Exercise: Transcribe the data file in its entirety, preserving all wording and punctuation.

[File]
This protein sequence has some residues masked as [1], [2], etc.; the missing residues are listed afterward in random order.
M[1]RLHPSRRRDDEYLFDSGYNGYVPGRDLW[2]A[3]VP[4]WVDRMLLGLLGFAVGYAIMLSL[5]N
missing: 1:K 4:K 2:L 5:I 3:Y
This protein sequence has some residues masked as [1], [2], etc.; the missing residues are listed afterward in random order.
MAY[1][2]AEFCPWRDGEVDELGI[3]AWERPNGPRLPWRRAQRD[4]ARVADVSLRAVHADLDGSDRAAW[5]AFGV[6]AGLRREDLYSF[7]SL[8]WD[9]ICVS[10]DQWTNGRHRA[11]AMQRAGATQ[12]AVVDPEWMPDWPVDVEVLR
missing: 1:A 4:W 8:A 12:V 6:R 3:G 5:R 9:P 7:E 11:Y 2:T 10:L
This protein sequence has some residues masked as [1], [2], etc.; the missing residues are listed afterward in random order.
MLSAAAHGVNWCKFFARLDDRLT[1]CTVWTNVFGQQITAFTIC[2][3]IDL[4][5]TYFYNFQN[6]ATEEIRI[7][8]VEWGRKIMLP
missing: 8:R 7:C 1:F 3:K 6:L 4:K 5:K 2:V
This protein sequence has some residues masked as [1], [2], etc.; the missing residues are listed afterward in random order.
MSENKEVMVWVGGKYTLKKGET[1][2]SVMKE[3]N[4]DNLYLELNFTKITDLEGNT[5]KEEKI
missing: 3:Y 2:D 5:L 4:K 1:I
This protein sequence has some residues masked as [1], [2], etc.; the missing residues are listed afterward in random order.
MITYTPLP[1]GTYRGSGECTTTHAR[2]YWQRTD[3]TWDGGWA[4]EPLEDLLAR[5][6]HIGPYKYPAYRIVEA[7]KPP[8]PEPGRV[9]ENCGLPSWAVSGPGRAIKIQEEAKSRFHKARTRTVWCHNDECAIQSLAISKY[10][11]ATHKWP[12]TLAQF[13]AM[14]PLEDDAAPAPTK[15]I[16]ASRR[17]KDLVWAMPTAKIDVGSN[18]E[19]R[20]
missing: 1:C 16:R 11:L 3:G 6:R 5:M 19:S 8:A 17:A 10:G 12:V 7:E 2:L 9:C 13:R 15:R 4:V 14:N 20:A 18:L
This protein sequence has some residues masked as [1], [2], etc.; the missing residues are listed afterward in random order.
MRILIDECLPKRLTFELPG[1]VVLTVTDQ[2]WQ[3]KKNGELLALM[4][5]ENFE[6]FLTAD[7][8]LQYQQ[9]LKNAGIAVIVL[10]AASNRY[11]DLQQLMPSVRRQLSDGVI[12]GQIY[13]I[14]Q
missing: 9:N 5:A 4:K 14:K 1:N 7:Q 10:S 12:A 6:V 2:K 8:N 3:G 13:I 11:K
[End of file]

This protein sequence has some residues masked as [1], [2], etc.; the missing residues are listed afterward in random order.
M[1]RLHPSRRRDDEYLFDSGYNGYVPGRDLW[2]A[3]VP[4]WVDRMLLGLLGFAVGYAIMLSL[5]N
missing: 1:K 4:K 2:L 5:I 3:Y
This protein sequence has some residues masked as [1], [2], etc.; the missing residues are listed afterward in random order.
MAY[1][2]AEFCPWRDGEVDELGI[3]AWERPNGPRLPWRRAQRD[4]ARVADVSLRAVHADLDGSDRAAW[5]AFGV[6]AGLRREDLYSF[7]SL[8]WD[9]ICVS[10]DQWTNGRHRA[11]AMQRAGATQ[12]AVVDPEWMPDWPVDVEVLR
missing: 1:A 4:W 8:A 12:V 6:R 3:G 5:R 9:P 7:E 11:Y 2:T 10:L
This protein sequence has some residues masked as [1], [2], etc.; the missing residues are listed afterward in random order.
MLSAAAHGVNWCKFFARLDDRLT[1]CTVWTNVFGQQITAFTIC[2][3]IDL[4][5]TYFYNFQN[6]ATEEIRI[7][8]VEWGRKIMLP
missing: 8:R 7:C 1:F 3:K 6:L 4:K 5:K 2:V
This protein sequence has some residues masked as [1], [2], etc.; the missing residues are listed afterward in random order.
MSENKEVMVWVGGKYTLKKGET[1][2]SVMKE[3]N[4]DNLYLELNFTKITDLEGNT[5]KEEKI
missing: 3:Y 2:D 5:L 4:K 1:I
This protein sequence has some residues masked as [1], [2], etc.; the missing residues are listed afterward in random order.
MITYTPLP[1]GTYRGSGECTTTHAR[2]YWQRTD[3]TWDGGWA[4]EPLEDLLAR[5][6]HIGPYKYPAYRIVEA[7]KPP[8]PEPGRV[9]ENCGLPSWAVSGPGRAIKIQEEAKSRFHKARTRTVWCHNDECAIQSLAISKY[10][11]ATHKWP[12]TLAQF[13]AM[14]PLEDDAAPAPTK[15]I[16]ASRR[17]KDLVWAMPTAKIDVGSN[18]E[19]R[20]
missing: 1:C 16:R 11:L 3:G 6:R 5:M 19:S 8:A 17:A 10:G 12:V 7:E 2:L 9:C 13:R 15:R 4:V 14:N 20:A 18:L
This protein sequence has some residues masked as [1], [2], etc.; the missing residues are listed afterward in random order.
MRILIDECLPKRLTFELPG[1]VVLTVTDQ[2]WQ[3]KKNGELLALM[4][5]ENFE[6]FLTAD[7][8]LQYQQ[9]LKNAGIAVIVL[10]AASNRY[11]DLQQLMPSVRRQLSDGVI[12]GQIY[13]I[14]Q
missing: 9:N 5:A 4:K 14:K 1:N 7:Q 10:S 12:A 6:V 2:K 8:N 3:G 13:I 11:K